17 And he took a cup, and when he had given thanks he said, “Take this, and divide it among yourselves. 18 For I tell you that from now on I will not drink of the fruit of the vine until the kingdom of God comes.” 19 And he took bread, and when he had given thanks, he broke it and gave it to them, saying, “This is my body, which is given for you. Do this in remembrance of me.” 20 And likewise the cup after they had eaten, saying, “This cup that is poured out for you is the new covenant in my blood.

Did you catch that?

Do this in remembrance of me.

The disciples took that to heart. When they gathered together they celebrated the Lord’s Supper. And we have been doing it ever since

We probably fail to heed our Lord’s commands in many ways, but when we celebrate the Lord’s Supper we are being obedient to this command. He loves it when we obey.

So we do it because Jesus commanded us to, but we could ask another question...

What does it do?

This has been a debate over the centuries. Our friends in the Catholic church believe it’s necessary for salvation, that it carries some kind of saving grace.

This can’t be true because it would add a human work to the simple plan of God: saved by grace alone through faith alone in Christ alone.

It doesn’t save us or make us more saved, but it does point us to the most important events in the history of the universe. Go back to our Luke text….

Luke 22:19–20 (ESV) — 19 And he took bread, and when he had given thanks, he broke it and gave it to them, saying, “This is my body, which is given for you. Do this in remembrance of me.” 20 And likewise the cup after they had eaten, saying, “This cup that is poured out for you is the new covenant in my blood."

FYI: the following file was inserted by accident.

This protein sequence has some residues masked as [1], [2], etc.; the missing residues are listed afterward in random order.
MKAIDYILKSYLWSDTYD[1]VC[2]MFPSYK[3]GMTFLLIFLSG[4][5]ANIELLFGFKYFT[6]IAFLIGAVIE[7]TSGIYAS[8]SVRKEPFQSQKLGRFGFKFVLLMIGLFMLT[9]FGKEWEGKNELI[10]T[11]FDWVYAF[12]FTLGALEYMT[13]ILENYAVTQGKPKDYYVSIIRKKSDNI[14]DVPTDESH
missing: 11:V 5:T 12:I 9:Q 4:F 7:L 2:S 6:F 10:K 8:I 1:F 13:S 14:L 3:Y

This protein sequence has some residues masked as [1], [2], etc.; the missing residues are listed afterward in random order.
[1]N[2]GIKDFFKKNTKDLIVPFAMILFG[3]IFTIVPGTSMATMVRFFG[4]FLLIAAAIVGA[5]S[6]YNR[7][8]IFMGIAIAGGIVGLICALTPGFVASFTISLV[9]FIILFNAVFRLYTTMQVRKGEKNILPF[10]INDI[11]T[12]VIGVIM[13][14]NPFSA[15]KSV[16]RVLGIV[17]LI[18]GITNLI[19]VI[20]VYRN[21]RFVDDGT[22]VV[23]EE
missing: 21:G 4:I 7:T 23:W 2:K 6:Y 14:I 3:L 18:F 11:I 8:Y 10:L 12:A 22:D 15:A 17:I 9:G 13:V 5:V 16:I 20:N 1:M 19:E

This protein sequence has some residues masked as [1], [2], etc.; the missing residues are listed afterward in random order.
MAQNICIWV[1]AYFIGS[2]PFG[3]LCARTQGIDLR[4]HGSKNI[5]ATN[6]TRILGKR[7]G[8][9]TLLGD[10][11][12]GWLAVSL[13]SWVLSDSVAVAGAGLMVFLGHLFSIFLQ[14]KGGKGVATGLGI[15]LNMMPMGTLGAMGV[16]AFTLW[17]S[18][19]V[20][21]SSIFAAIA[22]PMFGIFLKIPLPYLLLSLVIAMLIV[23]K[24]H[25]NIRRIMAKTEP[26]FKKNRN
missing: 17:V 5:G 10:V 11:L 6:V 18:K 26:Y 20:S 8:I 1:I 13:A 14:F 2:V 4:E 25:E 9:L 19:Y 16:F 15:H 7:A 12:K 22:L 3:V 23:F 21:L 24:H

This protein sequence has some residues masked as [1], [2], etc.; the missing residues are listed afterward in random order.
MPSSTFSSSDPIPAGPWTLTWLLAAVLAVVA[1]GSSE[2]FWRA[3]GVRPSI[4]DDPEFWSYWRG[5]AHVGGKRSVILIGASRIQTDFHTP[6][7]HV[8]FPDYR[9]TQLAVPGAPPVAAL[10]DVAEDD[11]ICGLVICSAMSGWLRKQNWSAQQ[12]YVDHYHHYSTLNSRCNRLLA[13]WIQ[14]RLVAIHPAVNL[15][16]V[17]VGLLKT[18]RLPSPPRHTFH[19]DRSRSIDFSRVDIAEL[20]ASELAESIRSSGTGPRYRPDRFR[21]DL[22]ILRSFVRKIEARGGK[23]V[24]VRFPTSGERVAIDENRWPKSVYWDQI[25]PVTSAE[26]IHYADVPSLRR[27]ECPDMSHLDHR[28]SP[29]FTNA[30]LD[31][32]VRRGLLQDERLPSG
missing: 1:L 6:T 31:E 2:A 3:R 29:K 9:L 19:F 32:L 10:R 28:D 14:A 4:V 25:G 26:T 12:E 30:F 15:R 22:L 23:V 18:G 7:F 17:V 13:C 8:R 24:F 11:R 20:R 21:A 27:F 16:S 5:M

The bread symbolizes Jesus' body hung on the cross.

The fruit of the vine symbolizes His blood spilled on the cross.

The Lord’s Supper takes us to the foot of the cross, where Jesus worked his greatest miracle, something Paul glorified in when he wrote to the Colossian Christians…

Colossians 2:13–14 (ESV) — 13 And you, who were dead in your trespasses and the uncircumcision of your flesh, God made alive together with him, having forgiven us all our trespasses, 14 by canceling the record of debt that stood against us with its legal demands. This he set aside, nailing it to the cross.

Jesus came and lived the life of perfect obedience that we couldn’t live, and died the death of payment for our sins we couldn’t pay.

The Lord’s Supper points us to the cross in the past, and it points us to the future. The apostle Paul reminds us…

1 Corinthians 11:26 (ESV) — 26 For as often as you eat this bread and drink the cup, you proclaim the Lord’s death until he comes.

I love the irony in this verse. “proclaim the Lord’s death until he comes.” He died but he isn’t dead! Jesus is coming back. Remember how he said…

15 And he said to them, “I have earnestly desired to eat this Passover with you before I suffer. 16 For I tell you I will not eat it until it is fulfilled in the kingdom of God.”

He was talking about that future day when he returns to set all things right and usher us into the Great Marriage Supper of the Lamb.

The Lord’s Supper centers our attention on the cross, the empty tomb, and coming resurrection!

There’s another question we need to ask about the Lord’s Supper…

Who is it for?

Christians: those who have believed in Jesus and received like a gift his living the life they should have lived and dying the death they should have died.

If you’re here today and haven’t done that yet, please don’t feel bad. You can let the bread and juice pass you by. But I’d like to know, what would keep you from receiving God’s gift today?

Here’s one last question…

How do we prepare?

Paul wrote to the Corinthian Christians…

1 Corinthians 11:27–28 (ESV) — 27 Whoever, therefore, eats the bread or drinks the cup of the Lord in an unworthy manner will be guilty concerning the body and blood of the Lord. 28 Let a person examine himself, then, and so eat of the bread and drink of the cup.